“That math does not work.”
“What do we do? The whole town is like this. No one will trust what we say. They will think we have been brainwashed or tricked. The rumors about you preceded you.”
I drank the last of my lemonade, set my glass down, looked over at them and spoke.
“Were the rumors right?” I asked.
They both shook their heads, “No.”
They were still a bit shocked at what was happening on their front porch.
Truth has that effect I have found.
“Then what is the right thing to do?” I posed to them.
Betsy looked up at Harold. Betsy is from another time. She admires and respects her husband. She let him lead.
“I have to admit, I was ready to bring my shotgun out here to show you who’s boss. To get your ass off my property. To be right.”
Harold’s voice was shaking. Betsy gripped his hand more firmly.
“But when you started talking I knew in my soul that your words were true. I have become so hardened to the truth that I ‘bout didn’t recognize it.”
A single tear came down Harold’s face as he continued to speak straight forward. Like he was testifying in front of Congress or something.
“At first I was not able to admit that I have been part of this false face we’ve been putting out there. I thought I was right. It was others who were wrong. I see that I was just being stubborn. My wife reminds me of this and even then it is hard for me to admit to.”
Harold’s lip was trembling. Betsy reached up and gently put her other hand on his arm. Her tears were streaming like a slow river down her lightly sun-tanned face.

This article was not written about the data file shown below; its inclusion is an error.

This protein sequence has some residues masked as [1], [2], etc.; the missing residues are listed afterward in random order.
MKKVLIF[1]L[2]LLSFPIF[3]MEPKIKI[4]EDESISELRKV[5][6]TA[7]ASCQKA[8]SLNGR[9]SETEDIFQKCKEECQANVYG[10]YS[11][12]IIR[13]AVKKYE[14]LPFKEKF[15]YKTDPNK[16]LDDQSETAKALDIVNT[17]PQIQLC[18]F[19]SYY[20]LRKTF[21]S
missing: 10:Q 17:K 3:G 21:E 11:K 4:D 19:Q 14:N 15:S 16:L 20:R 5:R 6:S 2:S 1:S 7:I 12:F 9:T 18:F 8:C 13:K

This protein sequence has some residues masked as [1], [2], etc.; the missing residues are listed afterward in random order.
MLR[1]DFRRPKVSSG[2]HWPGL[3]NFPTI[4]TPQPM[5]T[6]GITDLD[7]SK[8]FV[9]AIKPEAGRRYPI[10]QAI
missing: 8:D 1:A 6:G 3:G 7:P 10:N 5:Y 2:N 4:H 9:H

“But you fella, you brought a message that has broken that spell. You are not a city slicker. But rather some kind of wizard. How you broke through I have no idea.”
Damn if Harold wasn’t having himself a cognition.
“The truth is clear. We need to stop trying to be right by making others wrong. We need to take responsibility for our own actions, those in this town, and go spread this message.”
Betsy hugged her mans arm and smiled. Her eyes glistened.
“And like you, at first we may not be welcome. Even though we are neighbors.”
“Any helpful advice on how to break through that spell?” Harold asked in earnest.
Harold was calm. Betsy wiped the tears from her face. She was radiant. She was so proud of Harold.
They both looked at me while they were holding hands like high school sweethearts about ready to confront the unknown.
I looked back at them and smiled.
“Yes, I do have some advice for you.”
“Ask them for 5 minutes.”
“And get them to bring out lemonade and some glasses."
"Trust me," as I smiled broadly.
“The magic is in the lemonade.”
And suddenly tears just burst out of Betsy and Harold like a small rainstorm. They looked over at each other and then hugged each other as their bodies shook from so much relief.
My eyes got watery as I watched the wonder of it all.
You could just feel the years of wrongness and relief pouring out of the both of them like a cool summer breeze.
They eased out of their embrace.
Harold turned and looked at me and spoke.
“I apologize for my behavior. My wife and I thank you for what you have done to help us today.”
Then Betsy spoke.
“We would be grateful if you’d take one of our rooms for the night before you move on.”
I looked at her and then at Harold as he nodded affirmatively.
I looked at them and spoke.
“Okay. But I have one last important question.”
I emphasized the word important while looking right at them.
They looked at each other like, “What now?”
They both looked back at me and Betsy spoke.
“Please, what is your question?
I asked with neighborly smile...
"Your room got WiFi?"